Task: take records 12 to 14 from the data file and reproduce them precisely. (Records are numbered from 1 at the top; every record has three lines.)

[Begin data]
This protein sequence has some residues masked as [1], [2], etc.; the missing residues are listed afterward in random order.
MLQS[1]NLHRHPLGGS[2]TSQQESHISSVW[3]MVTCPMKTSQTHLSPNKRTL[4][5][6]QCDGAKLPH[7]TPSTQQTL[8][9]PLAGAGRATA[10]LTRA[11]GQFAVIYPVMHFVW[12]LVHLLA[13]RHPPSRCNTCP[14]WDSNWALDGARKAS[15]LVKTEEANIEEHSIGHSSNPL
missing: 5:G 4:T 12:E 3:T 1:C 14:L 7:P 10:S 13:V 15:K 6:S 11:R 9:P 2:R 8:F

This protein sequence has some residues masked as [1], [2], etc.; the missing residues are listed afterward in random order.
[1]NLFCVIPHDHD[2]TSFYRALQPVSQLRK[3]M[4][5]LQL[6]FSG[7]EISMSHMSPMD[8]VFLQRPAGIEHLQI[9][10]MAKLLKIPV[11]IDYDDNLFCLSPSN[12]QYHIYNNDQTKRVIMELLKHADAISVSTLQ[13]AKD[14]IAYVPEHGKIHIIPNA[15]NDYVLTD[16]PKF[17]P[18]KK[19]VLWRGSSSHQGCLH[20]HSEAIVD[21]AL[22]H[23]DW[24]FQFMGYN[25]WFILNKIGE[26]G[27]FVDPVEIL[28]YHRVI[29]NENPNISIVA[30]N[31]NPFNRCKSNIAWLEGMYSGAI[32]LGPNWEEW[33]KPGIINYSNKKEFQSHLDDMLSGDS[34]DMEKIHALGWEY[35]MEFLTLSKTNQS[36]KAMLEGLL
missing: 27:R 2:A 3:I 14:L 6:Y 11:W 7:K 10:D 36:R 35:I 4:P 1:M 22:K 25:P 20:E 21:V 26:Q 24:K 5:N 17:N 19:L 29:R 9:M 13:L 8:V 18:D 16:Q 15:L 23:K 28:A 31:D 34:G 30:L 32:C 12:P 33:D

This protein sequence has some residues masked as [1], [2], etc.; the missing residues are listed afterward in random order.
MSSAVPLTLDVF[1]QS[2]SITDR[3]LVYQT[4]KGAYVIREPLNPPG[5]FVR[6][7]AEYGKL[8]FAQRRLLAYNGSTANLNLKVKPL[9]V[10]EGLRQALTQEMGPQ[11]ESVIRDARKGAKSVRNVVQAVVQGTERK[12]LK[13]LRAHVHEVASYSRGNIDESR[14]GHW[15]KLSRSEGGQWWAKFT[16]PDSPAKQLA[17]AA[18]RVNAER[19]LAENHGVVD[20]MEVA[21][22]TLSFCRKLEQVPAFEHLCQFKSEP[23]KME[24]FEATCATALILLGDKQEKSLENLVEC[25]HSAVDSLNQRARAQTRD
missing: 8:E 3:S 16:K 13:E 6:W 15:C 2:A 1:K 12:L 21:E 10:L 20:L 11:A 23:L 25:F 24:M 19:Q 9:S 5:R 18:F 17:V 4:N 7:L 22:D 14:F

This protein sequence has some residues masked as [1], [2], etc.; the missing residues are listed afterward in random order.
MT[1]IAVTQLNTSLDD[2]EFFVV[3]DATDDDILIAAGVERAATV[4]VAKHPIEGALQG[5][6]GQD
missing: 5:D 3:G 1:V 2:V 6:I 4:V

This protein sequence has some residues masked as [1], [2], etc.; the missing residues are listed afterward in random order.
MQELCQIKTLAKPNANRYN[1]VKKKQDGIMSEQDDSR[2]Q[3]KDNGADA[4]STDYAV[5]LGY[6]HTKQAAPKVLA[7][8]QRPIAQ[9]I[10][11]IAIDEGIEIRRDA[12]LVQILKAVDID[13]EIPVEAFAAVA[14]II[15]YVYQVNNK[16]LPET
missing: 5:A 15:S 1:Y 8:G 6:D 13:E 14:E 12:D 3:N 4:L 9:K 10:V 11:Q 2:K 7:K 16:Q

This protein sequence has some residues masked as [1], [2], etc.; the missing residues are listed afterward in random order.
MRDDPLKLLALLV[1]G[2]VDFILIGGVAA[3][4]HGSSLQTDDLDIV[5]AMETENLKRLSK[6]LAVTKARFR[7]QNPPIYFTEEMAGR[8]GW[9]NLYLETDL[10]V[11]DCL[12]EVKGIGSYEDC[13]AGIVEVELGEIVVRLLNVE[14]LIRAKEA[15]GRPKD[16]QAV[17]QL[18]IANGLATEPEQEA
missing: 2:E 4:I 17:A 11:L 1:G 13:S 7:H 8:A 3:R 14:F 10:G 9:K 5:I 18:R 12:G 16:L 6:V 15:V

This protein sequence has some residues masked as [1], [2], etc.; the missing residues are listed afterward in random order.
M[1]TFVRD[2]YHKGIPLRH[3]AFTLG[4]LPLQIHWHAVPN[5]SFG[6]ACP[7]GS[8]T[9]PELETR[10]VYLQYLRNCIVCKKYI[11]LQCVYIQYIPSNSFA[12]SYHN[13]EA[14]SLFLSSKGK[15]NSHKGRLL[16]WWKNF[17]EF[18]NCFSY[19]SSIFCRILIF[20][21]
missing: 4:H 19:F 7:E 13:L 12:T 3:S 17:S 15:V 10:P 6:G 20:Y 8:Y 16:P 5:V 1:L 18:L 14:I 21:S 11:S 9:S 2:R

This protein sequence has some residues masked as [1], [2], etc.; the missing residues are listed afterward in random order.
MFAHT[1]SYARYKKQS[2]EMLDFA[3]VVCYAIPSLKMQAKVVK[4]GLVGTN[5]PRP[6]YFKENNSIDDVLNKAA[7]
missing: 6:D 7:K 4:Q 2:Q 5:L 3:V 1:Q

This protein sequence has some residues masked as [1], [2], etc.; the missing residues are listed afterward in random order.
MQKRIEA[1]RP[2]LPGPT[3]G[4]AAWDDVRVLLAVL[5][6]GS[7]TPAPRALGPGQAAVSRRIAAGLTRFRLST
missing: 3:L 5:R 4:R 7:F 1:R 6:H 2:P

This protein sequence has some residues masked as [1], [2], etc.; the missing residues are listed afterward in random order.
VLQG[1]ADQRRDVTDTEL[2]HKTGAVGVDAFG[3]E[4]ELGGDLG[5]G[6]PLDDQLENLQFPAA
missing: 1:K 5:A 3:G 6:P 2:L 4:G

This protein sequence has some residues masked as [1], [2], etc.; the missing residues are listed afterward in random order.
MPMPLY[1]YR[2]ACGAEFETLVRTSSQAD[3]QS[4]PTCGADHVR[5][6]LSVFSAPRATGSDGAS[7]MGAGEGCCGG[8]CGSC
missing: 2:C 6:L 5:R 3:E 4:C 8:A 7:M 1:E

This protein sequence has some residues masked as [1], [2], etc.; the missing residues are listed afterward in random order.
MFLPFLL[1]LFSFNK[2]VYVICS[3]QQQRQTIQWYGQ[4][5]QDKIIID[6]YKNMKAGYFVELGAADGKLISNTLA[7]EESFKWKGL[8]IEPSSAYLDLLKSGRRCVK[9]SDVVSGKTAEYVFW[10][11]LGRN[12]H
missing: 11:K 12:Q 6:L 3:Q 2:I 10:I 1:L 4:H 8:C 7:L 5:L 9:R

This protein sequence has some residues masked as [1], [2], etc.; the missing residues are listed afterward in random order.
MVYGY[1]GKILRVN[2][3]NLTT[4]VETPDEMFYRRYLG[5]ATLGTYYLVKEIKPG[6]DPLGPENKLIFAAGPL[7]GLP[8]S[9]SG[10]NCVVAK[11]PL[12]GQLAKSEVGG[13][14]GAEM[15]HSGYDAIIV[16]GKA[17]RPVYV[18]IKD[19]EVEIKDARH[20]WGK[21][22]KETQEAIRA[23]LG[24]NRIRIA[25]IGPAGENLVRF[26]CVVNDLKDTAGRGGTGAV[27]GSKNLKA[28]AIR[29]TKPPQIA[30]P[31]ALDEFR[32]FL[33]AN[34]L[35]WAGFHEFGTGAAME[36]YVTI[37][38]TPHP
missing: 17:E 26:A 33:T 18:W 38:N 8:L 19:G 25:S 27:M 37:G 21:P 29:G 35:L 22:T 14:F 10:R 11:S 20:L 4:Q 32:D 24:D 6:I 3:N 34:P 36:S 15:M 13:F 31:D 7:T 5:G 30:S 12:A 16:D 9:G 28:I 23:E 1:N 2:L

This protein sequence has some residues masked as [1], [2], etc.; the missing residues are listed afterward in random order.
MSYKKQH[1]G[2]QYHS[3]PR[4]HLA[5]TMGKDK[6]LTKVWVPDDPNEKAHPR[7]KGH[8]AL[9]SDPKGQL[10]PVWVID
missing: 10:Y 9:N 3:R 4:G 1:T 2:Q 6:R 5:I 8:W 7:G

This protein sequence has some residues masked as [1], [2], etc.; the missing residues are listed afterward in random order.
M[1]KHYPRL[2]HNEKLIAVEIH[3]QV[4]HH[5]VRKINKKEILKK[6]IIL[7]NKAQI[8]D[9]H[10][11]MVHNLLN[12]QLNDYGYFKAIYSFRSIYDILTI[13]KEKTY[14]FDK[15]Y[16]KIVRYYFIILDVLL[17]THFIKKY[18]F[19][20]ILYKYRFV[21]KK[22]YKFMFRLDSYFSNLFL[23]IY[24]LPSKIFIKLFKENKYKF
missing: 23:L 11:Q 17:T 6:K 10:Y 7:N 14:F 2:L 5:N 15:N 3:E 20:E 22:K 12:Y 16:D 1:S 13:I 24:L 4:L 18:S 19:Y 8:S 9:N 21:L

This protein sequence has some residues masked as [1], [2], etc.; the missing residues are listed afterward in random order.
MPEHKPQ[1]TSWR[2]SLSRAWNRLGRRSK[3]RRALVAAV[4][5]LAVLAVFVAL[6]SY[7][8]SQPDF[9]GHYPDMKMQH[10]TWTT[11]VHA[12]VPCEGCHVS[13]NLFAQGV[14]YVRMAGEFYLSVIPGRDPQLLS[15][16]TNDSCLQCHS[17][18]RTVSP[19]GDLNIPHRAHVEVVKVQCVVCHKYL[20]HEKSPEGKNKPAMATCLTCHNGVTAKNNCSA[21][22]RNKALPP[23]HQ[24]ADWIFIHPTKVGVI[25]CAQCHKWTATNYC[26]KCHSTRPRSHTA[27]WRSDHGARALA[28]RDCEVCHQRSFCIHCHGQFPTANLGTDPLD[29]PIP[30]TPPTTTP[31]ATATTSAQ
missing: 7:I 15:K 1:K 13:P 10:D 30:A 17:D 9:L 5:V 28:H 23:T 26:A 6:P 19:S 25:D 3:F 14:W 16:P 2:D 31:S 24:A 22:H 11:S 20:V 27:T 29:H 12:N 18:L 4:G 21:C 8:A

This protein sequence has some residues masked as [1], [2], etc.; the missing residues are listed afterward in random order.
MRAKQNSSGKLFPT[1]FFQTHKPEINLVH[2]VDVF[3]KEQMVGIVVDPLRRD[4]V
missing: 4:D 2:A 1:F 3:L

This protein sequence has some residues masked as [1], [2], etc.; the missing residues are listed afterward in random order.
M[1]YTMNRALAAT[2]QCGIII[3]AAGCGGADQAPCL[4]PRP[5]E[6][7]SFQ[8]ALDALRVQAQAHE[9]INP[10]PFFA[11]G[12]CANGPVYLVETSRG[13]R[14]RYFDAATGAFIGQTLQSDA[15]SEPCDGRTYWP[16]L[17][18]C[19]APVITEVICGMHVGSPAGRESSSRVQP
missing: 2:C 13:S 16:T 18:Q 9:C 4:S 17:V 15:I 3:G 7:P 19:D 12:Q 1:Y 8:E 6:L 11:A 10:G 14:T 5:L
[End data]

This protein sequence has some residues masked as [1], [2], etc.; the missing residues are listed afterward in random order.
MFLPFLL[1]LFSFNK[2]VYVICS[3]QQQRQTIQWYGQ[4][5]QDKIIID[6]YKNMKAGYFVELGAADGKLISNTLA[7]EESFKWKGL[8]IEPSSAYLDLLKSGRRCVK[9]SDVVSGKTAEYVFW[10][11]LGRN[12]H
missing: 11:K 12:Q 6:L 3:Q 2:I 10:I 1:L 4:H 8:C 7:L 5:L 9:R

This protein sequence has some residues masked as [1], [2], etc.; the missing residues are listed afterward in random order.
MVYGY[1]GKILRVN[2][3]NLTT[4]VETPDEMFYRRYLG[5]ATLGTYYLVKEIKPG[6]DPLGPENKLIFAAGPL[7]GLP[8]S[9]SG[10]NCVVAK[11]PL[12]GQLAKSEVGG[13][14]GAEM[15]HSGYDAIIV[16]GKA[17]RPVYV[18]IKD[19]EVEIKDARH[20]WGK[21][22]KETQEAIRA[23]LG[24]NRIRIA[25]IGPAGENLVRF[26]CVVNDLKDTAGRGGTGAV[27]GSKNLKA[28]AIR[29]TKPPQIA[30]P[31]ALDEFR[32]FL[33]AN[34]L[35]WAGFHEFGTGAAME[36]YVTI[37][38]TPHP
missing: 17:E 26:A 33:T 18:W 38:N 8:L 19:G 25:S 27:M 37:G 21:P 29:G 35:L 22:T 14:F 10:R 11:S 20:L 4:Q 32:D 24:D 6:I 3:N 34:P 36:S 15:M 13:F 31:D 7:T 5:G 30:S 12:A 16:D 9:G 28:I 23:E 1:N 2:L

This protein sequence has some residues masked as [1], [2], etc.; the missing residues are listed afterward in random order.
MSYKKQH[1]G[2]QYHS[3]PR[4]HLA[5]TMGKDK[6]LTKVWVPDDPNEKAHPR[7]KGH[8]AL[9]SDPKGQL[10]PVWVID
missing: 10:Y 9:N 3:R 4:G 1:T 2:Q 6:R 5:I 8:W 7:G